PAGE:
Having a "space" above the yogurt lets my family choose any toppings, mix-ins or flavorings of their choice. Honey, brown sugar, granola, berries, etc. My mom likes to sprinkle a little bit of Lemon Crystal Light drink mix into hers. Whey protein powder, chocolate syrup and chocolate drink mix powders are also favorites. Experiment and have fun with different flavors!

Yogurt making is simple and you will be easily making it weekly for your family.

10. Enjoy!


print recipe

Instant Pot Greek Style Yogurt
Greek Style yogurt is simply strained yogurt that is thick and high in protein. If you want a more traditional consistency, you can skip the straining step and chill your yogurt in the fridge.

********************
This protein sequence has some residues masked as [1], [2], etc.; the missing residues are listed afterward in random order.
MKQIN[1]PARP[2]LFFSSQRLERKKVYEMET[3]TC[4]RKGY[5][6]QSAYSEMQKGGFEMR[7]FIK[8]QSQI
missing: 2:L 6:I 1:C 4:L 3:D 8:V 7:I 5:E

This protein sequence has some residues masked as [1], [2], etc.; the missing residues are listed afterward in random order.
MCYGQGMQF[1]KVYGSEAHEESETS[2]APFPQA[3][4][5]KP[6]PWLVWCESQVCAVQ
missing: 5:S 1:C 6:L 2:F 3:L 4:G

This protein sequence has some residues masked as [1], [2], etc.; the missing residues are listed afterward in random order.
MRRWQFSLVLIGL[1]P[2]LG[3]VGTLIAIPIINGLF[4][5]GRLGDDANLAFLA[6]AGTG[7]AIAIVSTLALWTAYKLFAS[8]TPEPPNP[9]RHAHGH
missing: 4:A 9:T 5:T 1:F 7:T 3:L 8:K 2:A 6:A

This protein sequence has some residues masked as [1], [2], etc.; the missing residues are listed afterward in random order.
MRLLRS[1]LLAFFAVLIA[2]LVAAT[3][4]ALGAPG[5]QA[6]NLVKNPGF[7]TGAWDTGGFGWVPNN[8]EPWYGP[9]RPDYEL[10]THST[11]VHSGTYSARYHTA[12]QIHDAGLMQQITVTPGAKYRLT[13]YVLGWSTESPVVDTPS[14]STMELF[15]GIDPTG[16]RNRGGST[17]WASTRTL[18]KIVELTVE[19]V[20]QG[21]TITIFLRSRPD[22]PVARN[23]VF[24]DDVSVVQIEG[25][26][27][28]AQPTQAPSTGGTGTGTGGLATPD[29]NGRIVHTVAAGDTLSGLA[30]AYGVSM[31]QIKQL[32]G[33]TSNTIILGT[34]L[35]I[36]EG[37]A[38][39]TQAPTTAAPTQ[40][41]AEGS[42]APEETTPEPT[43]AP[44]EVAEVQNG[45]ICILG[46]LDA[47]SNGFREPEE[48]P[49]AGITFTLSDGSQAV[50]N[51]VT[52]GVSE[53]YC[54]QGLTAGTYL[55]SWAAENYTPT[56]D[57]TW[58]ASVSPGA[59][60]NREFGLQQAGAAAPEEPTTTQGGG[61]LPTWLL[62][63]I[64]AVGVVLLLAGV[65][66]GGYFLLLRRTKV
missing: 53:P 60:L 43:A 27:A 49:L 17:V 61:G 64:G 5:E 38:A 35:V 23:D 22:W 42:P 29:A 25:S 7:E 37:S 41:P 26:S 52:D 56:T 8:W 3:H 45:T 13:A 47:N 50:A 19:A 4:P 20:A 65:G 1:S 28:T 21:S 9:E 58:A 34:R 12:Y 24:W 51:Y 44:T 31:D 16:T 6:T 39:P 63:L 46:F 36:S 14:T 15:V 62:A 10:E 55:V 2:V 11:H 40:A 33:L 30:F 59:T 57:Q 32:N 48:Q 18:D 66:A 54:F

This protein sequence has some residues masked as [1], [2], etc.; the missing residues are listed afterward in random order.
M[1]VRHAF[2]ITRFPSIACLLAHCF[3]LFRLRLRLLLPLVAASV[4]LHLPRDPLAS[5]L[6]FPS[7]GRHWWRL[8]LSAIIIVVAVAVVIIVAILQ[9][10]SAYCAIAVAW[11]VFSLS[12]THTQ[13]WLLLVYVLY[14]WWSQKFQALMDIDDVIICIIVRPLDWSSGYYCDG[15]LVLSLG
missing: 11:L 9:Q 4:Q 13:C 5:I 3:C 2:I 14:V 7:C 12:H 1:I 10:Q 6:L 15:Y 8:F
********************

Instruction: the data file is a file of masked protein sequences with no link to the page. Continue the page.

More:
Homemade yogurt has such a clean taste and the flavoring options are only limited to your imagination! If this is your first time making yogurt, start with the smaller, half gallon batch. Make sure your yogurt is very fresh, and opened just before starting your yogurt.
  • 8 cups Whole, 2%, 1% or Skim Milk
  • 1 Tablespoon plain yogurt, room temperature

  • 1 gallon (16 cups) Whole, 2%, 1% or Skim MIlk
  • 2 Tablespoons plain yogurt, room temperature
  • several ice cubes

  • Thermometer - test for accuracy prior to starting
  • Large mixing bowl with ice water
  • Ladle
  • Whisk
  • Strainer, colander or sieve
  • Straining material: coffee filters, heavy duty paper towels, flour sack towel, or several layers of cheesecloth
  • If making a gallon of yogurt, you may need 2 sets of strainers or a large nut milk bag